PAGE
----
Elevation of Central American orography significantly reduces the pervasive tropical rainfall bias by blocking the easterlies and consequently warming the northeastern tropical Pacific.
Isotope records and climate modeling suggest that the rainy Intertropical Convergence Zone expanded northward into the southern Caribbean during a warm interglacial period about 125,000 years ago.
A recent paper in Reviews of Geophysics examined the drivers of interannual and regional rainfall variability in eastern Africa.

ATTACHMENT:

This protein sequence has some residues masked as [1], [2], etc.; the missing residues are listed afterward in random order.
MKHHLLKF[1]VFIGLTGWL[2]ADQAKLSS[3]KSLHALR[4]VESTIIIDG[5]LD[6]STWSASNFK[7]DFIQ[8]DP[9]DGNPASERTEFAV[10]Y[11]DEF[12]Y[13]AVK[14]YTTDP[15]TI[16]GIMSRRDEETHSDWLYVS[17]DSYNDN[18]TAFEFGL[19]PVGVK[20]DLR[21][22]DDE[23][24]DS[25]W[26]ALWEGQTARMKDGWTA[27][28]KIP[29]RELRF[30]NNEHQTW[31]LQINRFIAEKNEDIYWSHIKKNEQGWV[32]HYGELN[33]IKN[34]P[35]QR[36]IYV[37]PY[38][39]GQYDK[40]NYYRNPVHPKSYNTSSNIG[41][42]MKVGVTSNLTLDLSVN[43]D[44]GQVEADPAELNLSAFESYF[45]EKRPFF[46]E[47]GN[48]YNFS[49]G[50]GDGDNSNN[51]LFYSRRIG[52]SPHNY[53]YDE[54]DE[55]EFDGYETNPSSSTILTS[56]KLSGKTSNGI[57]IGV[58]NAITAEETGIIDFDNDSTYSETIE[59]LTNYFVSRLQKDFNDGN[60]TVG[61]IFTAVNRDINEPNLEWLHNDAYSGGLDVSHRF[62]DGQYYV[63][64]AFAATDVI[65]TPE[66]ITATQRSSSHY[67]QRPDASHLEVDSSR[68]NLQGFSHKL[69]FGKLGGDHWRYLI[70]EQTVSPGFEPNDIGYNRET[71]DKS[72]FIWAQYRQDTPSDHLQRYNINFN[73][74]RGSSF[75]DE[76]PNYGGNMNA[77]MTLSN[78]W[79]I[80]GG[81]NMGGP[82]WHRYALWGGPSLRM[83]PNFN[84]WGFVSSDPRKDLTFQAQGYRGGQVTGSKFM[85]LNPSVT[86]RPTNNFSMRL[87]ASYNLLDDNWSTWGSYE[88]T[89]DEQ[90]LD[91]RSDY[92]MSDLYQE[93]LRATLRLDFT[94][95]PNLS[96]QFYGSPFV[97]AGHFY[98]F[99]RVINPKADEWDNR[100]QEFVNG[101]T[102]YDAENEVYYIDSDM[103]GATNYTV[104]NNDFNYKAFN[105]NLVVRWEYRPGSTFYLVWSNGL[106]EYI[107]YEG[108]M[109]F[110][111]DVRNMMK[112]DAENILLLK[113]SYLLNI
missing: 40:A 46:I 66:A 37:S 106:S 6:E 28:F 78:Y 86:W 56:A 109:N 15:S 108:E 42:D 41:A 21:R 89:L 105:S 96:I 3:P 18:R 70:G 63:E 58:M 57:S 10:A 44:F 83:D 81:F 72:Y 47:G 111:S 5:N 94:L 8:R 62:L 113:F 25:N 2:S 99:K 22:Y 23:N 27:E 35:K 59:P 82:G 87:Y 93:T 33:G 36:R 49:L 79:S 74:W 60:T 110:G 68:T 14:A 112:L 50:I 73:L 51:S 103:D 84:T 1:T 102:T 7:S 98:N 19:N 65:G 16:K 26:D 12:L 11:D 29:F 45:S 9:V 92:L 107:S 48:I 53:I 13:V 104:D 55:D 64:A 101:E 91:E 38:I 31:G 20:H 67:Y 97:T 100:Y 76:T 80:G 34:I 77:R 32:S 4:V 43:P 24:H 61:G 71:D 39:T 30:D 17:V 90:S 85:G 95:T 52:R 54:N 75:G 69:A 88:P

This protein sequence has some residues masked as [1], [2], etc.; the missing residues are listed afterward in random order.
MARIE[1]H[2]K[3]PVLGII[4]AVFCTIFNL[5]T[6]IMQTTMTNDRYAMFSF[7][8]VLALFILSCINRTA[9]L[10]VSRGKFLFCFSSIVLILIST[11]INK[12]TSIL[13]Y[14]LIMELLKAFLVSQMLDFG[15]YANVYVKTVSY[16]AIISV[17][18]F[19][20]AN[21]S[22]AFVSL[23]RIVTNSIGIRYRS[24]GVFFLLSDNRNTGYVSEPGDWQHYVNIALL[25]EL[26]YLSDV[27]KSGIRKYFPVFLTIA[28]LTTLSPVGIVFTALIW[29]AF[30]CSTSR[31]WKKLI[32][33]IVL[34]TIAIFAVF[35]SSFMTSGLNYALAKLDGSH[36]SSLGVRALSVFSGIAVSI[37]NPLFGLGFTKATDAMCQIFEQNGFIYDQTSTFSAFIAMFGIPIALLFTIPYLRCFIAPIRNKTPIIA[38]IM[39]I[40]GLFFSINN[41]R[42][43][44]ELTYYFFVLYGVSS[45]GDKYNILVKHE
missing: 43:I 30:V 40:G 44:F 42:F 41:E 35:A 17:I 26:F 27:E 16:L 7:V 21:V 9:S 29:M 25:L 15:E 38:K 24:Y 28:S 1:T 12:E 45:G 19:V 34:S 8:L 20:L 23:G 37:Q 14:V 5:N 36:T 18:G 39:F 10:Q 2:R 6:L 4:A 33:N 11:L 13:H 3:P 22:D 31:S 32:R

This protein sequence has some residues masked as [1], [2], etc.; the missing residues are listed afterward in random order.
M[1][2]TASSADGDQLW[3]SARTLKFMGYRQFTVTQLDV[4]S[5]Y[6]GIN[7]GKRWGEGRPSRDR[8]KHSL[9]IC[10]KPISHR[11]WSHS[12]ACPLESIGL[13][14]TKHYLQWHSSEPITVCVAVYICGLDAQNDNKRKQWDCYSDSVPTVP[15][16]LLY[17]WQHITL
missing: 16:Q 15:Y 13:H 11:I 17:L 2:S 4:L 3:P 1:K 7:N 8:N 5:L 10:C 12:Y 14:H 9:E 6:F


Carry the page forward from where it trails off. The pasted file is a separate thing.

Researchers use aquaplanet experiments to zero in on the effects of small-scale processes in the tropics that cause discrepancies between climate models.
A new model shows that the Intertropical Convergence Zone wasn't always a single band around the equator, which had drastic effects on climate.
Scientists show long-term changes in the Intertropical Convergence Zone's location, extent, and rainfall intensity.
The Width of the Tropics: Climate Variations and Their Impacts; Santa Fe, New Mexico, 27–31 July 2015
Lower anthropogenic aerosol emissions in the 21st century may lead to warming that drives the Intertropical Convergence Zone northward.